Making baby blankets is one thing; learning how to bind a baby blanket is another. You can sew a baby blanket to bind it. The details are below, and we added other baby blanket-related topics after it as well.
You will learn a lot of things in this article, especially if you’re a new parent. Be sure to give the whole thing a read!
Step-By-Step Guide On Binding Your Baby Blankets
Step #1. Prepare your materials
Here are the materials you need; for the fabrics, you need 1 and 1/4 backing/binding, plus 7 or 8 yards of contrasting fabric. You also need a rotary cutter, a ruler, a mat, and an erasable ink pen. Lastly, you’ll need a sewing machine.
Step #2. Fabric
First, cut the binding fabric into 40”x40” squares. Next, cut your contrast fabric into 30”x30” squares.
Then, diagonally fold the squares to ensure that they are indeed square. You can cut the squares smaller, but ensure that the binding fabric is 10” bigger than the contrast fabric.
Step #3. Find the center
Place the contrast fabric in the middle of the cotton square with the right side up.
Step #4. Pin
First, find the center of one side of your contrast fabric and your backing fabric. Then, pin the center and edges of the contrast fabric to the edges of the backing fabric.
Leave one inch of contrast fabric’s corners unpinned. You will have at least 5” space of fabric on either side. Next, find the center on the other sides and pin them as well.
Step #5. Floppy
You should have floppy triangles on the fabric corners after pinning them.
Step 6. Mark
Mark a dot 1/4” from both edges on all corners. Use a ruler.
Step #7. Sew
Sew all the edges together with a 1/4” seam allowance. Leave an 8” opening on one side so you can turn the blanket with the right side out.
When you are sewing one side, pull the next one out of the way. Sew the seams until the 1/4” dot. Lift the needle when you reach the dot and turn the blanket.
Pull the backing fabric from the side you were working on. Then, sew the next side of the backing fabric from the 1/4” dot. The floppy outside corners would still be open.
Step #8. Mitered corners
Pull the center fabric away from the backing fabric to make mitered corners. Begin from one corner and pull it, then match the raw outside edges and make a triangle.
Diagonally fold the center fabric in half, match it to the intersecting seams. This should have a 45-degree angle next to the triangle flap.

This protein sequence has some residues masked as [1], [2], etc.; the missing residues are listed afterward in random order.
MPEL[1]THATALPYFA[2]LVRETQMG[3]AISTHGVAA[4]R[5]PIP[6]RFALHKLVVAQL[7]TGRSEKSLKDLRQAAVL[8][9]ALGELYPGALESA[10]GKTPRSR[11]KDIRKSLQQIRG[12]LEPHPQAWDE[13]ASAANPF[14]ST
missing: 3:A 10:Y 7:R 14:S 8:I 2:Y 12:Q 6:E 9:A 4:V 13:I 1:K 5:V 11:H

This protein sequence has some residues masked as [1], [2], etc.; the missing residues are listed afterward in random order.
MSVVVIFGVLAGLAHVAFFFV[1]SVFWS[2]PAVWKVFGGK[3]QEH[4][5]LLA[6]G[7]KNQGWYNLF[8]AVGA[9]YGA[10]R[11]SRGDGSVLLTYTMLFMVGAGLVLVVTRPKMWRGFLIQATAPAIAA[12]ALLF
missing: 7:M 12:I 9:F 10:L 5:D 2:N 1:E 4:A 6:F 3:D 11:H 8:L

Mark a line from the seam ends using a ruler. Then, draw along the outside folded edge of the binding fabric.
Step #9. Trim
Sew from the 1/4” endpoint of the original seam to the edge of the folded binding fabric. Then, trim the excess flap 1/4” away from the new seam. Discard the excess.
Step #10. Flatten and press
Flatten the new seam open, then press it. Press the other seams, too, and make sure they remain flat even when you turn them with the right side up. Finally, flatten and press the remaining corners as well.
Step #11. Right side out
Turn the blanket right side out when all corners are mitered. Shape the blanket carefully, then press the outside edges.
Tuck the center fabric’s edges toward the outside or binding fabric. Pin the edges together.
Step #12. Top stitch
Top stitch along the edges of the center fabric. Close the opening for turning.
Top stitch the outside blanket as well. Do the same thing on the middle of the center fabric as well to prevent it from shifting when being washed.
What is a self-binding baby blanket?
The steps above tell you how to make a self-binding baby blanket. Here, we’ll clarify the difference between a self-binding blanket and a traditionally bound one.
First, the former uses backing fabric. This is to make a finished edge outside the quilt, which gives it an applied binding look. A self-bound blanket also takes less time to finish.
You can self-bind your quilts if you do not use them extensively because the outer edges of quilts are prone to damage. Since the self-bound blanket only has one layer, it is not as sturdy as traditionally bound ones.
What is a baby blanket?
There are numerous variations of baby blankets. However, there are four main types; these are receiving blankets, swaddling blankets, security blankets, and crib blankets.
The receiving blanket is the most versatile among the four, while the swaddling blankets are for swaddling only. A security blanket is generally made of soft fabric and made to provide comfort for your newborn.
Lastly, crib blankets have different types as well, from sheets to bedding sets. Nonetheless, choosing one should be based on safety and comfort first.
Learning how to bind a baby blanket by yourself is challenging, especially since it is for your baby. Despite the challenge, we assure you that it’s worth it when your baby lays on it and loves it!